Quotes About Waiting Rooms

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Quotes About Waiting Rooms

I like to be in waiting rooms with people as theyre auditioning, because their terror calms me.
— John C. McGinley —

One of the great myths about war is that there is a ground zero, a center stage, where the terrible forces unleashed by it can be witnessed, recounted, and replayed like the launching of a rocket. War is a human activity far too large to be contained in the experience of a single reporter in a single place and time in any meaningful way. When it comes, it happens to everyone. Everything is in its path. Yet this is the allure of war reporting, the chance of acquiring some personal mother lode of truth to beam back to the living rooms of a waiting nation. The fear that comes from reporting on a war is as much a fear of missing this mother load as it is of being injured or killed in battle, and it sets reporters apart from the people who have to fight wars. Soldiers have their own agonies to think about as a battle approaches. Missing the war is not generally one of them.

— John Hockenberry

Remember what it was like on Christmas when you woke up before your parents, and had to sit there until they were ready, knowing that just a few rooms away there was something awesome waiting for you? For the next thirty minutes, I felt that way, while I waited for them to call me back up to the set.

— Wil Wheaton

I spent the months following my grandfather's death cycling through a purgatory of beige waiting rooms and anonymous offices ( ... ), the object of a thousand pitying glances and knitted brows.

— Ransom Riggs

Waiting rooms were made for books-of course!

— Stephen King

Water is a beverage which I never enjoyed in purity and perfection before I visited America. It is provided in abundance in the cars, the hotels, the waiting-rooms, the steamers, and even the stores, in crystal jugs or stone filters, and it is always iced. This may be either the result or the cause of the temperance of the people.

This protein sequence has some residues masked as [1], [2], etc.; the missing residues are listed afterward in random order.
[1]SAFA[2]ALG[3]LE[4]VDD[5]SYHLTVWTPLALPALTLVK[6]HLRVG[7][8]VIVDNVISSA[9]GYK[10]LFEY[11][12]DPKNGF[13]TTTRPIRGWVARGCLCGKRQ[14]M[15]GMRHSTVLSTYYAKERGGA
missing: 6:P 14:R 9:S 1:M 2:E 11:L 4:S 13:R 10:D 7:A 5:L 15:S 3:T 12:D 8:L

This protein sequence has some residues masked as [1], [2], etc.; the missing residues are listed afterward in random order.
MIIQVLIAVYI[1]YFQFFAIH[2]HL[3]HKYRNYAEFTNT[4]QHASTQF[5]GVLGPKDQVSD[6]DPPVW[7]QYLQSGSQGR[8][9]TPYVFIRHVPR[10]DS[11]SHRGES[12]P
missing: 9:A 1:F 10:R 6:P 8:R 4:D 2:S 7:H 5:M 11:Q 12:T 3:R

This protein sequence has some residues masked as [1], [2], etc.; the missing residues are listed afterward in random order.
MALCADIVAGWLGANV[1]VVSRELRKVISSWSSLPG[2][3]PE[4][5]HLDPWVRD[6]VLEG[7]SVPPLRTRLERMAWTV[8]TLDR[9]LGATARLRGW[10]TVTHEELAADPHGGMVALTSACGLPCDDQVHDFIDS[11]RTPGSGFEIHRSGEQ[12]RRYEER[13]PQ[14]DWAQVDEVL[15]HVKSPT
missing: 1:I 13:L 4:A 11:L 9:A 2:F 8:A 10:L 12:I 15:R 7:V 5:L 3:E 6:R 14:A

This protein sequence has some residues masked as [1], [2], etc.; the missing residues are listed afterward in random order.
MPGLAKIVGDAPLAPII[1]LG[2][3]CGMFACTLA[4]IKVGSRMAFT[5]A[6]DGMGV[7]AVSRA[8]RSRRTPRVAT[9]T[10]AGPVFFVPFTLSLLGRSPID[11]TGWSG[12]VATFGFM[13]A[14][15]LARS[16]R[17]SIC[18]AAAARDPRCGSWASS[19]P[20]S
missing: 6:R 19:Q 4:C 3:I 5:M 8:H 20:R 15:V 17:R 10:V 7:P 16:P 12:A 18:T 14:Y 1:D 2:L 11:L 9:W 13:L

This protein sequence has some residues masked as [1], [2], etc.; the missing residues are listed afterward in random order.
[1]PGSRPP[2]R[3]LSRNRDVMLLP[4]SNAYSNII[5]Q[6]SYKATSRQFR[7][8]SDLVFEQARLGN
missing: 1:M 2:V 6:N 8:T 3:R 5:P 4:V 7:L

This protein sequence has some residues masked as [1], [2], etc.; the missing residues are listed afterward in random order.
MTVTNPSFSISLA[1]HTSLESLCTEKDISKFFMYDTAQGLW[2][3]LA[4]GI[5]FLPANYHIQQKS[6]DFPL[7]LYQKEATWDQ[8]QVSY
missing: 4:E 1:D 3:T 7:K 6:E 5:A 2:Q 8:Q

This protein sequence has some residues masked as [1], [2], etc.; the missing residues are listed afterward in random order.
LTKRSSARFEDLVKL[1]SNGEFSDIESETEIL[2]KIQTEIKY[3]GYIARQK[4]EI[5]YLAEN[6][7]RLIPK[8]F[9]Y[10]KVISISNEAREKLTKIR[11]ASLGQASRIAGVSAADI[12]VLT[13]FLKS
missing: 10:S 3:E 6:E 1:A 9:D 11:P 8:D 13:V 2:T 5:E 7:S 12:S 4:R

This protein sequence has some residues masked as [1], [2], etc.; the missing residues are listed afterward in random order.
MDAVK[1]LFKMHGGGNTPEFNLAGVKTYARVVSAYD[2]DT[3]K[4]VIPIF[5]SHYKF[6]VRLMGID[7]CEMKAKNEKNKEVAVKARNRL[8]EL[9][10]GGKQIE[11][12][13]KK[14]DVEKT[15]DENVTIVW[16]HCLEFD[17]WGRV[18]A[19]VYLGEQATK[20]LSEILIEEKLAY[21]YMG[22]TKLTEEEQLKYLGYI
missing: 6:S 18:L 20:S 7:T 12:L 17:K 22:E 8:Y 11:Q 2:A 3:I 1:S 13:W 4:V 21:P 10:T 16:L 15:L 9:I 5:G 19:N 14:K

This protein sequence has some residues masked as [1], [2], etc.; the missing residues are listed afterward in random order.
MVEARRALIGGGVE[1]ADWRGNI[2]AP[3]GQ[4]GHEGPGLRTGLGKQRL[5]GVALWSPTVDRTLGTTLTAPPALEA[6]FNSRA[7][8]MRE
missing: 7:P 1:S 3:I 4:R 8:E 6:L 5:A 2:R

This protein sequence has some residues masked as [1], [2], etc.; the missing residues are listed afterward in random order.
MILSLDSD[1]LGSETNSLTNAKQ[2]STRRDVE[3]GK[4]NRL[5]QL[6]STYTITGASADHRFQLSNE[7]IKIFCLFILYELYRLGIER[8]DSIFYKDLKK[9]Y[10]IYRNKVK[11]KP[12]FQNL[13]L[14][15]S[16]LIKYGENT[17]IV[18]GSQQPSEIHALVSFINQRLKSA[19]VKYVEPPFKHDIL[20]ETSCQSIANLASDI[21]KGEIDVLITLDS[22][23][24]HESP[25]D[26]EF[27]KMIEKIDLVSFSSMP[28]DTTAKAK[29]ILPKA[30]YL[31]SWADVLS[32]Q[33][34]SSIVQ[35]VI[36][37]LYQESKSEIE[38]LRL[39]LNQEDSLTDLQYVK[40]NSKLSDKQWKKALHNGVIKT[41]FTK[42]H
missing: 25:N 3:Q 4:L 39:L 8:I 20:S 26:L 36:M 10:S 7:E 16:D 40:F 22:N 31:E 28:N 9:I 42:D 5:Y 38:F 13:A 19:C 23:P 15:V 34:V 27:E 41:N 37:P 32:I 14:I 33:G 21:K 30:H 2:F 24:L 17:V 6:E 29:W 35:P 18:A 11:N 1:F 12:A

— Isabella Bird

At last, liveried in the costume of the age, reality entered the room in the shape of a servant to tell the duchess that her carriage was waiting. She wrung her hands in mock despair. "How annoying!" she cried. "I must go. I have to call for my husband at the club, to take him to some absurd meeting at Willis's Rooms, where he is going to be in the chair. If I am late he is sure to be furious, and I couldn't have a scene in this bonnet. It is far too fragile. A harsh word would ruin it. No, I must go, dear Agatha. Good-bye, Lord Henry, you are quite delightful and dreadfully demoralizing. I am sure I don't know what to say about your views. You must come and dine with us some night. Tuesday? Are you disengaged Tuesday?

— Oscar Wilde

I continue to be immensely moved by the impermanence of hotels: not in any mundane Travel-and-Leisure way but with a fervor bordering on the transcendent. Some time in October, right around Day of the Dead actually, I stayed in a Mexican seaside hotel where the halls flowed with blown curtains and all the rooms were named after flowers. The Azalea Room, the Camellia Room, the Oleander Room. Opulence and splendor, breezy corridors that swept into something like eternity and each room with its different colored door. Peony, Wisteria, Rose, Passion Flower. And who knows
but maybe that's what's waiting for us at the end of the journey, a majesty unimaginable until the very moment we find ourselves walking through the doors of it, what we find ourselves gazing at in astonishment when God finally takes His hands off our eyes and says: Look!

— Donna Tartt

Therapies administered included but were not limited to: turning things off, then on again; picking them up a couple of inches and then dropping them; turning off nonessential appliances in this and other rooms; removing lids and wiggling circuit boards; extracting small contaminants, such as insects and their egg cases, with nonconducting chopsticks; cable-wiggling; incense-burning; putting folded-up pieces of paper beneath table legs; drinking tea and sulking; invoking unseen powers; sending runners to other rooms, buildings, or precincts with exquisitely calligraphed notes and waiting for them to come back carrying spare parts in dusty, yellowed cardboard boxes; and a similarly diverse suite of troubleshooting techniques in the realm of software.

— Neal Stephenson

Real serious waiting is done in waiting rooms, and what they all have in common is their purpose, or purposelessness, if you will; they are places for doing nothing and they have no life of their own ... their one constant is what might be called a decorative rigor mortis ...

— Ada Louise Huxtable

Why don't they have waiters in waiting rooms?

— George Carlin

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